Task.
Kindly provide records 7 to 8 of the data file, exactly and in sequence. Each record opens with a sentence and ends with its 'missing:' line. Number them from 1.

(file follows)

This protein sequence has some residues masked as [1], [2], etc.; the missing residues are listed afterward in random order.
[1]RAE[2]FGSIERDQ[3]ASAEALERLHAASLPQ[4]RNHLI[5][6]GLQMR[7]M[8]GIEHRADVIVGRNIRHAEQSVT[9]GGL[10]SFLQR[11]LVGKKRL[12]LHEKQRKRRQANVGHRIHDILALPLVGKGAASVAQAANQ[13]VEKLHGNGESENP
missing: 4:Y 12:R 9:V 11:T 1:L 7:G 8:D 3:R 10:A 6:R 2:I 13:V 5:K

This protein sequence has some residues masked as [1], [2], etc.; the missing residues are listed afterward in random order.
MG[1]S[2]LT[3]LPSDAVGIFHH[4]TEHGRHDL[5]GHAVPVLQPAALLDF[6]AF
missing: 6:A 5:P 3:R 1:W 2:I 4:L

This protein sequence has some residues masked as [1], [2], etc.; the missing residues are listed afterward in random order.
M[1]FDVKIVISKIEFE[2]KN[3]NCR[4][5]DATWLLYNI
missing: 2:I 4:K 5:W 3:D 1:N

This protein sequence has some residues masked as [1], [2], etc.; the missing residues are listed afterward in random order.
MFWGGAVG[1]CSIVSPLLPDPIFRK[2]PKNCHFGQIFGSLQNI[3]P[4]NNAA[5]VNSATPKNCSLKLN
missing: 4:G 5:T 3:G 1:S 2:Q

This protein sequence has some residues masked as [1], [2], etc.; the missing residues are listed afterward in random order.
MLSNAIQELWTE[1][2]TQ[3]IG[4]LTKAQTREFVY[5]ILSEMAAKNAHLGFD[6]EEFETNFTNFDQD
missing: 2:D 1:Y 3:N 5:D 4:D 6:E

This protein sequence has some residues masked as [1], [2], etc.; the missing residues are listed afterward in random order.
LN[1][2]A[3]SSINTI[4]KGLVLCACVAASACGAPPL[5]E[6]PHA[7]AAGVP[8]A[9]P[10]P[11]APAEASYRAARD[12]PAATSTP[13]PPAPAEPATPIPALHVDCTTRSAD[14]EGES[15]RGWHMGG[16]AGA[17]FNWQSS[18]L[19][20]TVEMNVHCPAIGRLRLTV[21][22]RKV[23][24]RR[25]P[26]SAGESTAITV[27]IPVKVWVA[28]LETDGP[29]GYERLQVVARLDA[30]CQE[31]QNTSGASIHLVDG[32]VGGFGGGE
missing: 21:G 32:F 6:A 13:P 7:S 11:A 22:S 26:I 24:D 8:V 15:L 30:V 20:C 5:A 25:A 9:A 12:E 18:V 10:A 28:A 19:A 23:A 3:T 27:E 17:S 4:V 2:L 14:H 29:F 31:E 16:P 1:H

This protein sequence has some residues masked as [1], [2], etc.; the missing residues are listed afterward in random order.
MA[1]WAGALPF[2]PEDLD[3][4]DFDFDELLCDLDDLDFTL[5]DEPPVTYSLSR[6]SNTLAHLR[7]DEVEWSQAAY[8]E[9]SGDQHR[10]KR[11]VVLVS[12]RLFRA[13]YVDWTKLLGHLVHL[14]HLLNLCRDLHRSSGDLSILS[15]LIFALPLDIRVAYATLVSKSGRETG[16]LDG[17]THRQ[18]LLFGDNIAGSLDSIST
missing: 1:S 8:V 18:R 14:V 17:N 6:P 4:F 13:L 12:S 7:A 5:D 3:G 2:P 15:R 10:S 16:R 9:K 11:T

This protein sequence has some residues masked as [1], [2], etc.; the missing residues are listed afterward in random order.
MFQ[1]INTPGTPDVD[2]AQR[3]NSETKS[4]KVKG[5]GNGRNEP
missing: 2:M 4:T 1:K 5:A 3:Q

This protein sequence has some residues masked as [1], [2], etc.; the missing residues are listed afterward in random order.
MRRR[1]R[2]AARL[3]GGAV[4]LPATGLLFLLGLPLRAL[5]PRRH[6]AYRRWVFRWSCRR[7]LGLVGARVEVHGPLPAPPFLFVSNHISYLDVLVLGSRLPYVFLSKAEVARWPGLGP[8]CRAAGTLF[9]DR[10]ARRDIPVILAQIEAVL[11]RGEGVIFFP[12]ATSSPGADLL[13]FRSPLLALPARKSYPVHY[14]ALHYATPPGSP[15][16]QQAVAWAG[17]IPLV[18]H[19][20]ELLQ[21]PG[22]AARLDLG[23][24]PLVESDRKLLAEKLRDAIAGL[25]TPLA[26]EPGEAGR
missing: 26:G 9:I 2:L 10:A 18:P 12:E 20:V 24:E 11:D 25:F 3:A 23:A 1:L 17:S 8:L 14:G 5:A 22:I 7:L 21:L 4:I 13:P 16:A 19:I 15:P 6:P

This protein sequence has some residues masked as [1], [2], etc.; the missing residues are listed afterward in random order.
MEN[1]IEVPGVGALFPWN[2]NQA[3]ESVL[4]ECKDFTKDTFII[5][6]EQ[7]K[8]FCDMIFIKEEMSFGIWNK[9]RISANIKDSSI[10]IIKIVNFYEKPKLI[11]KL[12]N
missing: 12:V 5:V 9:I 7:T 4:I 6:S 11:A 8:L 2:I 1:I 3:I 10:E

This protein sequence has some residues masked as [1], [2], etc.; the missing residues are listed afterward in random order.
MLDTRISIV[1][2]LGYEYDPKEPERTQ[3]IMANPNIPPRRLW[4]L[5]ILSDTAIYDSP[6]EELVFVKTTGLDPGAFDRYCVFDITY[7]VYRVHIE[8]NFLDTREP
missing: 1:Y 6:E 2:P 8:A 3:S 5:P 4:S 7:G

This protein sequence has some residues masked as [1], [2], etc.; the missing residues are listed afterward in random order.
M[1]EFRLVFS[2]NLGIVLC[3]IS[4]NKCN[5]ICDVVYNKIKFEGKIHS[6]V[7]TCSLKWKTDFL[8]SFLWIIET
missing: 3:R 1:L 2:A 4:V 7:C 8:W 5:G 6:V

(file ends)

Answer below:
This protein sequence has some residues masked as [1], [2], etc.; the missing residues are listed afterward in random order.
MA[1]WAGALPF[2]PEDLD[3][4]DFDFDELLCDLDDLDFTL[5]DEPPVTYSLSR[6]SNTLAHLR[7]DEVEWSQAAY[8]E[9]SGDQHR[10]KR[11]VVLVS[12]RLFRA[13]YVDWTKLLGHLVHL[14]HLLNLCRDLHRSSGDLSILS[15]LIFALPLDIRVAYATLVSKSGRETG[16]LDG[17]THRQ[18]LLFGDNIAGSLDSIST
missing: 1:S 8:V 18:R 14:V 17:N 6:P 4:F 13:L 12:S 7:A 5:D 3:G 2:P 15:R 10:S 16:R 9:K 11:T

This protein sequence has some residues masked as [1], [2], etc.; the missing residues are listed afterward in random order.
MFQ[1]INTPGTPDVD[2]AQR[3]NSETKS[4]KVKG[5]GNGRNEP
missing: 2:M 4:T 1:K 5:A 3:Q